Lie back on the inclined glide board with your feet resting on the foot rests. Place your hands under your head and slowly lift the upper half of your body while keeping your feet firmly planted in the foot rests. Your eyes should be trained on the ceiling, and your head should be lifted straight up towards the ceiling and not down towards the stomach.

    Focus on using only the abdominal muscles and not the shoulders, back or leg muscles. Keep the entire movement, from lying on the glide board to lifting up, as one smooth and continuous motion. Unlike traditional crunches, you should feel a slow burn within one to two repetitions. Remember to exhale as you lift up and inhale as you move back down.

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    Lateral Arm Pull

    This exercise works the shoulders, biceps, triceps and chest, all with one simple movement. Start by sitting on the glide board with your legs extended and feet crossed at the ankle, using the glide board as a bench. Keep your back straight as you sit in this position.

    Keep the arm closer to the pulling mechanism placed on your hip. The other arm that is farther from the pulling mechanism should reach over and pull the mechanism across the body. The movement should mimic opening a door. As with the abdominal crunch, the movement should be done very slowly. The arm resistance should be moved across the body in a minimum of seven seconds and should be released across the body with another minimum of seven seconds.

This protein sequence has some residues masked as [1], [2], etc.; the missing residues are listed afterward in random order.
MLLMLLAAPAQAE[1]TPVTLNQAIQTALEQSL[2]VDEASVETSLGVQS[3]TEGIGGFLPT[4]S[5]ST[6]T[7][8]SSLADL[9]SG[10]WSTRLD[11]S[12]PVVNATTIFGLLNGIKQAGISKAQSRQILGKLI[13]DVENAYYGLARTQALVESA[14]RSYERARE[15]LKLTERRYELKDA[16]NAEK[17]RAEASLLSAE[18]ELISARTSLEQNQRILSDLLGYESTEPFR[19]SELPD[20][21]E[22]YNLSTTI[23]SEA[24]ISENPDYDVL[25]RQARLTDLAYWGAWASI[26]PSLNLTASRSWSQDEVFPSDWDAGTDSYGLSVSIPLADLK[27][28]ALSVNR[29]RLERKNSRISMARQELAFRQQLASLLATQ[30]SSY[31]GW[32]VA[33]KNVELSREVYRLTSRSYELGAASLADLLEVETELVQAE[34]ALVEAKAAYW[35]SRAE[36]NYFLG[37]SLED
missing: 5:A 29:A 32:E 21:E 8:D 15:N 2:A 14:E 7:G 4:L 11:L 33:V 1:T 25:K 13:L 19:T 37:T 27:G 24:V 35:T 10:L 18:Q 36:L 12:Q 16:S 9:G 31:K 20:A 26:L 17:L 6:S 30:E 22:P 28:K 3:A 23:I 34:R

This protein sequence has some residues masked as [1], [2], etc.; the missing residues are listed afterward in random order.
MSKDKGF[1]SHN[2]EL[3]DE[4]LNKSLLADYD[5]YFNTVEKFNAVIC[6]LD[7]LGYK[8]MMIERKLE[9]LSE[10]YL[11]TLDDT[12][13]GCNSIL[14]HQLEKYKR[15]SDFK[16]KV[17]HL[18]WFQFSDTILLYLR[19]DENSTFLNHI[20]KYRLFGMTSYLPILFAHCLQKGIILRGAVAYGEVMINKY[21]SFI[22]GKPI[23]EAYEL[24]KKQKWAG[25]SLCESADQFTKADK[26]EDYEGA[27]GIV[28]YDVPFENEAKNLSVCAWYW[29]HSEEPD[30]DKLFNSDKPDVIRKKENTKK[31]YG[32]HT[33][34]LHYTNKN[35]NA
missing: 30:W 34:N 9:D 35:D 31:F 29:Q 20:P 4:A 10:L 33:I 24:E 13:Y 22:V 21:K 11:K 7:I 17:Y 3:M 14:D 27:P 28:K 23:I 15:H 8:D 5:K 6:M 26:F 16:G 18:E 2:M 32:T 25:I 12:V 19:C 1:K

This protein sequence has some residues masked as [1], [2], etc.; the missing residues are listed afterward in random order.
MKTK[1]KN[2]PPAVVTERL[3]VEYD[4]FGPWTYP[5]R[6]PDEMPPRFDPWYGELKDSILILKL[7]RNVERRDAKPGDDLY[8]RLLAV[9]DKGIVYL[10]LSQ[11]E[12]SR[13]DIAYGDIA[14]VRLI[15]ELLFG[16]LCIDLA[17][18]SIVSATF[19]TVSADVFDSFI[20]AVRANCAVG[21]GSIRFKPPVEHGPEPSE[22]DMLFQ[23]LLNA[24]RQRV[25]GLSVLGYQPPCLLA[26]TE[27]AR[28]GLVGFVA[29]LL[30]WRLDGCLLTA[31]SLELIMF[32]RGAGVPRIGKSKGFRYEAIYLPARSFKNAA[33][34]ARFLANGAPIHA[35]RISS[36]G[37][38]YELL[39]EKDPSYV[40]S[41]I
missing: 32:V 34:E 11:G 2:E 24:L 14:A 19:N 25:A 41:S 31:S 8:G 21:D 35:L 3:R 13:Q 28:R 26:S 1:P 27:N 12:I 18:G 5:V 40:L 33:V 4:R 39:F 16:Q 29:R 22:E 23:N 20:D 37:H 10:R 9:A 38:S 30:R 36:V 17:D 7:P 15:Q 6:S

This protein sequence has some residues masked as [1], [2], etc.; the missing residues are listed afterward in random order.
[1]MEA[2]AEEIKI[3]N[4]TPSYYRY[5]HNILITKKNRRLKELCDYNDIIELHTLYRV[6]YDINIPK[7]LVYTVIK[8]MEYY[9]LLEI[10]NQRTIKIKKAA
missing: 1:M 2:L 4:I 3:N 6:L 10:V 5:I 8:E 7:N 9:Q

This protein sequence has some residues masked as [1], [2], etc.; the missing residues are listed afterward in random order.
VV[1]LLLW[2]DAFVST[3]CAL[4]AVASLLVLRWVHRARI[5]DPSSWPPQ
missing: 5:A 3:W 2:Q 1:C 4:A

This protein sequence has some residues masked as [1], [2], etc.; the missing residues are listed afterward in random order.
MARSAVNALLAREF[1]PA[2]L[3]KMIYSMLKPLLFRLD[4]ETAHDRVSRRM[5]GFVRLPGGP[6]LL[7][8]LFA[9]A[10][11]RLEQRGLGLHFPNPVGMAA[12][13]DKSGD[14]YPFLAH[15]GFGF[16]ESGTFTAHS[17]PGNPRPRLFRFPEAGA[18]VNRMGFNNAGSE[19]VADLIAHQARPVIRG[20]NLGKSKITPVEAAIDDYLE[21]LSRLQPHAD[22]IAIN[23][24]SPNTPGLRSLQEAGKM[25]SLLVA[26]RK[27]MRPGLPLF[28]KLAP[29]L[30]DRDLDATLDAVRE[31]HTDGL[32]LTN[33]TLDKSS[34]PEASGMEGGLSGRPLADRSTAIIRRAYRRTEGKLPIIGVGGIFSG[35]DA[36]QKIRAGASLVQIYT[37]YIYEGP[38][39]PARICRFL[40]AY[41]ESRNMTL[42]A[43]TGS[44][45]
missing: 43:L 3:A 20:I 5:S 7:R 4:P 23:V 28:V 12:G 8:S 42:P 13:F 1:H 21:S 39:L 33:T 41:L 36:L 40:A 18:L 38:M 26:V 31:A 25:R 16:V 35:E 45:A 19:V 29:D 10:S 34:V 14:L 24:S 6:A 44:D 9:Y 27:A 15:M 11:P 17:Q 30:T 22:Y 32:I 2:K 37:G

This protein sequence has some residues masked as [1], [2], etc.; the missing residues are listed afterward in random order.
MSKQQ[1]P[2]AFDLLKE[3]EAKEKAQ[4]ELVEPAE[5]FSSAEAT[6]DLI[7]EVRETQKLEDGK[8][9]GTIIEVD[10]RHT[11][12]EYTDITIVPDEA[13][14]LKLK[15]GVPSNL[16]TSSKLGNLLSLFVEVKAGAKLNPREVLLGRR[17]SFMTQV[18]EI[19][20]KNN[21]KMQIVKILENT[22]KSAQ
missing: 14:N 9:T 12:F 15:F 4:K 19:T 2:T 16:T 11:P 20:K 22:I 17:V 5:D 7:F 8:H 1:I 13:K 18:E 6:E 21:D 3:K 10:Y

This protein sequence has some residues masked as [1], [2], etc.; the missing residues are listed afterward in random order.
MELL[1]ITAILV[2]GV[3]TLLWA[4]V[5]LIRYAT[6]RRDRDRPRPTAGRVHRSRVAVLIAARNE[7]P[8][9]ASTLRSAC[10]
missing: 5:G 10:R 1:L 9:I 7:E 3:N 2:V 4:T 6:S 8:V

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    Iron Cross

    This is one of the most important exercises as it works both the lower back and the shoulders. Weak lower back muscles are one of the leading causes of back pain, and it is difficult to find exercises that target this area.

    Begin by lying back on the glide board, and adjust the incline according to your fitness level. Bring your knees toward the chest with your feet planted on the glide board. Use both hands to reach behind your head and grab the pulling mechanisms.

    Each rep consists of slowly pulling the body up towards the top of the glide board with the arms. After holding this position for roughly 10 seconds slowly release the arms and move back down the board. Once again, do as many reps as possible until you cannot do any more.

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    Seated Chest Fly

    The seated chest fly works out the chest, shoulders and abs. Begin by sitting on top of glide bench with your knees at a 45-degree angle. Extend your arms to the sides and grab the pulling mechanism. Once you are in position, move the arms from straight out to pointing together to the front of the chest.

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    Final Reminders

    Remember to strength train no more than three times per week, and to do more than eight exercises per session. Never do more than, six to eight repetitions of one exercise. If these practices are performed with consistency, then results without injury are almost guaranteed.

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    References

    www.totalgymdirect.com: Exercises

    www.slowburnfitness.com: Weight Liftinig is for you

    www.medheadlines.com: New Study: Women and Exercise, Slow Down!